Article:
We're in Section 6.2 Sine Wave Characteristics. Sine waves may present voltage, current or some other parameter. Most commonly we'll be looking at voltage. The period is the sine wave is the time from any given pint on the cycle to the same point on the following cycle. The period is measured in time and in most cases, it is measured in seconds or fractions thereof. The time of a 60-cycle signal is 16.667 milliseconds. If e we said one second and we divided it into 60 parts, the n we would get the time. Here, this would be the time of one cycle and hence one period.
We could look at a circuit simulation and here we would have our single, the period of one cycle. This actually came from our previous lesson. Remember we started out with 1volt at 60hz and this is the resultant sine wave and the time from right here to right here. That represents one period. We can see the time read out here 16, it's about 16.5 milliseconds. Should be 16.6, I guess we could have, our measurement points were not quite perfect, but you get the idea. That one period, if we're going at 60Hz is 16.6 milliseconds.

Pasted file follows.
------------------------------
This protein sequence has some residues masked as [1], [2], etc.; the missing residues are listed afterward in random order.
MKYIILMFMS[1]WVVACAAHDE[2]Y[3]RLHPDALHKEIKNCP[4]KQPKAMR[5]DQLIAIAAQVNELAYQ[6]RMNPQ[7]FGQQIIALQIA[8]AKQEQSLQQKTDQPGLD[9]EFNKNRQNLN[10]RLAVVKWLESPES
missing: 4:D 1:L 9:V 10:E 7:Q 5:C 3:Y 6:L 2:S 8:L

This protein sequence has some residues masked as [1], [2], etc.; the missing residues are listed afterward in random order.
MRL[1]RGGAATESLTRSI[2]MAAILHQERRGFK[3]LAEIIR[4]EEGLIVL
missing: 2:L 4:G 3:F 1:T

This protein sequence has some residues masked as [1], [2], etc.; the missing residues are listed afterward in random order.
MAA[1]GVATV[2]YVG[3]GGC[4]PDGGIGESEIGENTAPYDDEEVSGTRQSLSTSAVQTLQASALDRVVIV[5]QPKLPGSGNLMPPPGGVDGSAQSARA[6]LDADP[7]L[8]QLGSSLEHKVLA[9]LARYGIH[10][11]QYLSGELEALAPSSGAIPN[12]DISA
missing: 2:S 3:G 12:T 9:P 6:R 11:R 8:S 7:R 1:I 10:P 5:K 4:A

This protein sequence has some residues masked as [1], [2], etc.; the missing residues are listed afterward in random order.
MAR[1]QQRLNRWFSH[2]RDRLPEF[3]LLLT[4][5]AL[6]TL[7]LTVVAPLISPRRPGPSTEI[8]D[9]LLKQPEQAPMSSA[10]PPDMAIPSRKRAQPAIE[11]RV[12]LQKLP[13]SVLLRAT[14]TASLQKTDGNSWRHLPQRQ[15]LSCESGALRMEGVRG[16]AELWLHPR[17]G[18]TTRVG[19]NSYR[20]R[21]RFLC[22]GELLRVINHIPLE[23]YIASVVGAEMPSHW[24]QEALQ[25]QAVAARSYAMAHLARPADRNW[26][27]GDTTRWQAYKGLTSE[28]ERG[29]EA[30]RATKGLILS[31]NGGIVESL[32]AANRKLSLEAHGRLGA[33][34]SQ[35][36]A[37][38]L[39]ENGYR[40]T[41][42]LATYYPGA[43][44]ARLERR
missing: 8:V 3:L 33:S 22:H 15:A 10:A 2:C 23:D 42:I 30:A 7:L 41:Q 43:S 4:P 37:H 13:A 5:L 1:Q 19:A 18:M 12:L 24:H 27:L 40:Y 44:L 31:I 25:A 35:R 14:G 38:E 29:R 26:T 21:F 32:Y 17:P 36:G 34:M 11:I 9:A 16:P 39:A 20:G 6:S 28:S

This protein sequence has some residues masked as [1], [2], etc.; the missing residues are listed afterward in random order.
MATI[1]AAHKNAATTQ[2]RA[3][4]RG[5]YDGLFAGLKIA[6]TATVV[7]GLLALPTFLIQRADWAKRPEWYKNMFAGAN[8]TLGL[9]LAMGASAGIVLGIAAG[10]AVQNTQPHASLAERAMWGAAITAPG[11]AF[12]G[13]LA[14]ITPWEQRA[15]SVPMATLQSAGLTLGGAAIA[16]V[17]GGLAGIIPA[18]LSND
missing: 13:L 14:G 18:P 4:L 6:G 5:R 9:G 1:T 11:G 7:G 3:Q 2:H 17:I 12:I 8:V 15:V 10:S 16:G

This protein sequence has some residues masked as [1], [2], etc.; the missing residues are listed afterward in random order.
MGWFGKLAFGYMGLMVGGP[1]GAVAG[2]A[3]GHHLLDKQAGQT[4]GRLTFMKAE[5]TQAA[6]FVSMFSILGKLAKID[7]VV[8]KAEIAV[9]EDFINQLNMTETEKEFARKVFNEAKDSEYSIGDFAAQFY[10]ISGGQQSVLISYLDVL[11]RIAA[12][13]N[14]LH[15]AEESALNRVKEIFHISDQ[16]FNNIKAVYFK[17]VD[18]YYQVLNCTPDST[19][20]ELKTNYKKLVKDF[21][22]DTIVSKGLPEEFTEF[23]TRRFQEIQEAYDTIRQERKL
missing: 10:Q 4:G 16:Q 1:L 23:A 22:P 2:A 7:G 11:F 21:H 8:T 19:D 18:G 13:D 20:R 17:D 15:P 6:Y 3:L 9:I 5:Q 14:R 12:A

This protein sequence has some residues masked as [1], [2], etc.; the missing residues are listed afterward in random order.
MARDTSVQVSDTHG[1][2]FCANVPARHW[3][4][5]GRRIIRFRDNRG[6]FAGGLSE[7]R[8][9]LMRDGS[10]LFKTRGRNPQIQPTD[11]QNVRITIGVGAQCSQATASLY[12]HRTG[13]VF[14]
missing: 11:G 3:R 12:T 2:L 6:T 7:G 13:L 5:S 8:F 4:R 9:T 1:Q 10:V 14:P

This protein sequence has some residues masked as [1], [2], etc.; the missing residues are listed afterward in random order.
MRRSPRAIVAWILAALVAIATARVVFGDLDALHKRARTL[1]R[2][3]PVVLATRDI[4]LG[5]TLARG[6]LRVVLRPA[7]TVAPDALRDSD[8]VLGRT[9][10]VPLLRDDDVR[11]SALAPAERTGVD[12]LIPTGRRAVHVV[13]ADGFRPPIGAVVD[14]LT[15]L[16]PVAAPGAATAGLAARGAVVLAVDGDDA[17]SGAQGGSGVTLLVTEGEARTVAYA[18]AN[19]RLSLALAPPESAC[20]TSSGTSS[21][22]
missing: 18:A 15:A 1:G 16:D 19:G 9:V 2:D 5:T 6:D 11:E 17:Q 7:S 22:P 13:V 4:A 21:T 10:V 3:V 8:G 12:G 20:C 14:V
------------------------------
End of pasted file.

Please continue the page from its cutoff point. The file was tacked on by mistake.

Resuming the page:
The frequency of a sine wave is the number of complete cycles that occur in one second. Frequency is measured in a quantity called Hertz. One hertz corresponds to one cycle per second. Frequency and period have an inverse relationship. We can say that time = 1/frequency and that frequency=1/time. We just had that from the previous screen we did this. We said, 1/60=0.01666, actually that's how we would read 16.6 milliseconds. But on a calculator, it would come up looking like that. That's the fractional equivalent of 16.666 millisecs. Also, frequency equals 1/time. If we took that value and we said 1/ that value 0.01666, we would get 60 Time=1/frequency and frequency=1/time.